Consider the next snippet of JavaScript code. The variable x is local to function host, but not to function nested. However, x is in the lexical environment of nested, meaning that nested has full read/write access to it. Further, functions are "first class objects" and may be returned as values. The statement var fnc=host() invokes host and assigns its return parameter (the function nested) to fnc. After host has finished execution, its local variable x still exists and is accessible by fnc (which is bound to nested).

The function nested is simple, all it does is returning x and adding one to it (the operation ++ adds one and stores the updated x). The function fnc is called twice as argument of the print function console.log.

   function host(){
      var x  = 10;
      function nested(){
           return x++;
      return nested;
   var fnc = host();     // Invoke host; bind fnc to nested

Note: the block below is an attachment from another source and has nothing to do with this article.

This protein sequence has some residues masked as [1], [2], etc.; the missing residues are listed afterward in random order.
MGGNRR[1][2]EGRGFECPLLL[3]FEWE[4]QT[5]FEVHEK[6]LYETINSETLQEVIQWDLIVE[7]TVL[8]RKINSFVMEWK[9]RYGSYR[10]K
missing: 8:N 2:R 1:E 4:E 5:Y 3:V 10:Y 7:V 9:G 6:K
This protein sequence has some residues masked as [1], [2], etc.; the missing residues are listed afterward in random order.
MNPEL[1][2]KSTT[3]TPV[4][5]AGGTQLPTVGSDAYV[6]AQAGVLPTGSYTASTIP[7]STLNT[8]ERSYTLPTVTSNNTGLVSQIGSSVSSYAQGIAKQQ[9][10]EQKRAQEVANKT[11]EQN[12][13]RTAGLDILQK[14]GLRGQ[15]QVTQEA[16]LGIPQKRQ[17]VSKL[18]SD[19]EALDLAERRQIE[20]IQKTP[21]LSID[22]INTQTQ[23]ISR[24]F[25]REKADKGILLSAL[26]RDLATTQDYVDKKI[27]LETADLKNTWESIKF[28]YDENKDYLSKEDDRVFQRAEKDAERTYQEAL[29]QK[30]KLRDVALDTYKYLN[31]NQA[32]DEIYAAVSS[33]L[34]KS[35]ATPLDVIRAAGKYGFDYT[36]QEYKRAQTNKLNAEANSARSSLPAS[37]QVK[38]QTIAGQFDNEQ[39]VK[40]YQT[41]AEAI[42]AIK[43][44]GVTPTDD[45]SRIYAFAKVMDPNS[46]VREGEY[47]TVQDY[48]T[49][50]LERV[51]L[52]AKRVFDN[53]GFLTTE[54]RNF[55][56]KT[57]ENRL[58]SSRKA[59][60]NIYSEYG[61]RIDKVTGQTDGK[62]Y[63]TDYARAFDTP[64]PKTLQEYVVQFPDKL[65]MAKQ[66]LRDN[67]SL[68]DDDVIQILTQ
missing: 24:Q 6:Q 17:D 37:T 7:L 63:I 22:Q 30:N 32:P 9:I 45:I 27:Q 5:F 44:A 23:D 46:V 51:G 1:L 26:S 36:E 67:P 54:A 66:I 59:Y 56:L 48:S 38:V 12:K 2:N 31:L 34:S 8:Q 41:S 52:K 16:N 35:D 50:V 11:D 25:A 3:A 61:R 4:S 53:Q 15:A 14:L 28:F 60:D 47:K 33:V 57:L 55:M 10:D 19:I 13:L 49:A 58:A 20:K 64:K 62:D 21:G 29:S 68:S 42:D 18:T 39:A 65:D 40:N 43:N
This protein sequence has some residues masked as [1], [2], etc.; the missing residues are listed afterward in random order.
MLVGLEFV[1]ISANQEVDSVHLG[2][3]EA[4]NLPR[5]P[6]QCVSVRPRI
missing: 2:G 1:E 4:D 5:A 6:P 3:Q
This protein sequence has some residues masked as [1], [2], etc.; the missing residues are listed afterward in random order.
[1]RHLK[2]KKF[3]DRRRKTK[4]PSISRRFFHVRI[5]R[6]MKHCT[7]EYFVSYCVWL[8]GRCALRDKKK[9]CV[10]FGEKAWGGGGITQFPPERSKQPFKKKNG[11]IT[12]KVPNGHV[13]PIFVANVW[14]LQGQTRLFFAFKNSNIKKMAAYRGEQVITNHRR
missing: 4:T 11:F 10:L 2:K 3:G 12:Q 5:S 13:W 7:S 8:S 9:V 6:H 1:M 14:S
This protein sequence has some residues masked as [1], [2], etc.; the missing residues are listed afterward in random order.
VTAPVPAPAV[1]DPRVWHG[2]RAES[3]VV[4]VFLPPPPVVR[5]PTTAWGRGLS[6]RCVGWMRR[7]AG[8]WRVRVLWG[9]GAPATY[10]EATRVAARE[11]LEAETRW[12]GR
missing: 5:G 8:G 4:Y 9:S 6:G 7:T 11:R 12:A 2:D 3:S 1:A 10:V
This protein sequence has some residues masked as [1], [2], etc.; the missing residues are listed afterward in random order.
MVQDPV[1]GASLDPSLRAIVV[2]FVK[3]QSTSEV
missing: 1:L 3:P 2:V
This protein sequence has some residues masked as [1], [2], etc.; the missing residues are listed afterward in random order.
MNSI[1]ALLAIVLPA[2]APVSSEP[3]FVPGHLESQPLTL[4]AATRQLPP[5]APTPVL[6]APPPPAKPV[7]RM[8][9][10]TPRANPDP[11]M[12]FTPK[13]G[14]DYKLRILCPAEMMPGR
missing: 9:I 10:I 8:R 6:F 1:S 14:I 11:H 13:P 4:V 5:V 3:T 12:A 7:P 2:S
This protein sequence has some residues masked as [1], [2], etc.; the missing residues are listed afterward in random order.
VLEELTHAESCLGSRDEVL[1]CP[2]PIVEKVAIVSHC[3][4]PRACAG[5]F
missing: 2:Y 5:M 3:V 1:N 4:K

console.log(fnc());   // => 10
   console.log(fnc());   // => 11

Parameters of the enclosing function also belong to the lexical environment of the nested function. The following code snippet is completely equivalent with the last one, but now x appears as parameter of host:

   function host(x){
      function nested(){
           return x++;
      return nested;
   var fnc = host(10);
   console.log(fnc());   // => 10
   console.log(fnc());   // => 11

A nested function is "closed over" its lexical environment and therefore a function plus its lexical environment is referred to as a closure.

For didactic reasons the host and the nested function were given names ("host" and "nested", respectively). When they are used once only, there is no need for naming them and the following code fragment, in which the names host and nested are dropped, is again equivalent to the two snippets above:

   var fnc = function(x){
         return function (){
                    return x++;
   console.log(fnc());   // => 10
   console.log(fnc());   // => 11

[edit] Application

Closure is at the basis of the following example of JavaScript code running in a web browser. Web browsers offer many methods,among them setInterval, clearInterval, and setTimeout. The following piece of code counts down from 10 to 0 with intervals of one second (1000 msec) and prints the count down variable: